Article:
Steve Whitaker, Literary Editor
Poem Of The Week: Farnham Library Card By Matthew Stewart
Farnham Library Card
After decades in my wallet,
you still survive my monthly cull
of receipts and jotted numbers.
You led me round a Georgian maze,
floorboards squeaking in the silence
while I hunted Shutes and Macleans,
Bagleys and Kyles – any cover
that seemed promisingly seedy.
Your yellow edges remind me
that my need for book after book
after book is tattered and frayed
Matthew Stewart’s simple address – to a dog-eared library card – speaks to our sense of loyalty to an ideal. As ‘tattered’ as the frayed edges of a service under existential threat, the card is a reminder of what books mean in the abstract, how they remain on the edge of our consciousness like totems, animating our memories, reinforcing the significance of the written word to learning, to education, even to wisdom. More still, how they encourage and enable the power of transcription, giving the poet the means of discharging an emotional debt through the conduit of verse.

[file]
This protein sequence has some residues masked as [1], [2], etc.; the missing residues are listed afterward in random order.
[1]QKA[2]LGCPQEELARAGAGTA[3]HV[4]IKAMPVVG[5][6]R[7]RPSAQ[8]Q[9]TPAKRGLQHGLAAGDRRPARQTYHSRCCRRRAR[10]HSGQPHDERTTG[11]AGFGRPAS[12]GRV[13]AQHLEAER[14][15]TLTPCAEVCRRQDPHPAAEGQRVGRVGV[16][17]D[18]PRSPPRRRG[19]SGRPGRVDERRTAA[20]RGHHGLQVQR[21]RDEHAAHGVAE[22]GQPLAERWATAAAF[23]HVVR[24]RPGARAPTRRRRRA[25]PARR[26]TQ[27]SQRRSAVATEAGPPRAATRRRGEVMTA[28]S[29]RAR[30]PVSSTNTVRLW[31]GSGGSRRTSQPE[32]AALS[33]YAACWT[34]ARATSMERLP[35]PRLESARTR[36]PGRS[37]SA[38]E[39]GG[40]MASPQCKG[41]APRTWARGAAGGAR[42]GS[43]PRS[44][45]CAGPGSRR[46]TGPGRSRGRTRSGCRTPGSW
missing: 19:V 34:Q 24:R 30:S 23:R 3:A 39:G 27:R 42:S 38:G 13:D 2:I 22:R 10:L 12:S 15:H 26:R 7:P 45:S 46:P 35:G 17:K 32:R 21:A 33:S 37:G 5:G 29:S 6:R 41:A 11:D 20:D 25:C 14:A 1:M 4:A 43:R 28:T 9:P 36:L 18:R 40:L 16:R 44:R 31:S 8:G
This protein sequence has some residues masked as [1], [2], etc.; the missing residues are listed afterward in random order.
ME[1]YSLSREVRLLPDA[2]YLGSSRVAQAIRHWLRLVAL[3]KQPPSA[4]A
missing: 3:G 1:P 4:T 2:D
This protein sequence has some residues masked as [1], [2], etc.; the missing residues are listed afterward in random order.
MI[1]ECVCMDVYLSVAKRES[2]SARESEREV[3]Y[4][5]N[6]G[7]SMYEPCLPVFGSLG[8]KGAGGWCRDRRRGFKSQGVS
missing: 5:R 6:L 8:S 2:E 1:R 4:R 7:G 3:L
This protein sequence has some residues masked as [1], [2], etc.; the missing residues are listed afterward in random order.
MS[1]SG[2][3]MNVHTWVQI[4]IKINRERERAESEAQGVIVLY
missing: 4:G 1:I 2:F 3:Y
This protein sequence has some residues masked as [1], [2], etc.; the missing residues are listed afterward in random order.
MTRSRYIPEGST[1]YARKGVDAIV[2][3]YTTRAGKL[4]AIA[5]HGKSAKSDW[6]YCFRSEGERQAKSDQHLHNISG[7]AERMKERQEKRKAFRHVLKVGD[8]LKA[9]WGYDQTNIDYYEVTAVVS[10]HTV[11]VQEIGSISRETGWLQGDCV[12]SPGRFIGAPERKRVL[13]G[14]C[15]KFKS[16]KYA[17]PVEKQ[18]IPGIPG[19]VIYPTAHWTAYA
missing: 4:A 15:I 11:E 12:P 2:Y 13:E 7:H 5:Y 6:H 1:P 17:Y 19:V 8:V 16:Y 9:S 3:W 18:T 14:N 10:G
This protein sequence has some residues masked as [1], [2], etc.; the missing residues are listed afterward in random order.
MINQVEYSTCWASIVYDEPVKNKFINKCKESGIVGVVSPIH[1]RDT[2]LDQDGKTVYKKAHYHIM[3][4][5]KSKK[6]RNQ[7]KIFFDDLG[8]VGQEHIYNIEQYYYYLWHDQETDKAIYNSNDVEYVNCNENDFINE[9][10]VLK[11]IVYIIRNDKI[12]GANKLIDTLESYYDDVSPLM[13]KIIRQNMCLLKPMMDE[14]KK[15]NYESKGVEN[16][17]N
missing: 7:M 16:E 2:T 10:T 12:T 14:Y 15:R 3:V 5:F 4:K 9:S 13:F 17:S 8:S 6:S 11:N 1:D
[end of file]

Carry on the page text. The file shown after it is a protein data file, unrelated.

The precise nature of the books the narrator recalls – the ‘Shutes and Macleans’ – is secondary to the wider arc of affiliation, of the meaning of this ‘Georgian maze’ whose blandishments are sensory as much as literary. The ear hangs on to squeaking floorboards in this mausoleum where the arbiters of silence used to raise a single finger to the lips in admonishment.
Stewart’s gentle interchange of rhythm and metre, and seductive use of sibilance, draw the reader into his tableau. The relentless drum of ‘book after book / after book’ shatters the quietude, ironising purpose, yet finding a kind of salvation in the act of resolve, as though the upholding of such a flame was the only means of survival in an embattled darkness.
'Farnham Library Card’ was originally published in Next Review and now appears in Matthew Stewart’s collection, Whatever you do, just don’t
, published by Happenstance Press (2023). The poem is reproduced here with the kind permission of the author.
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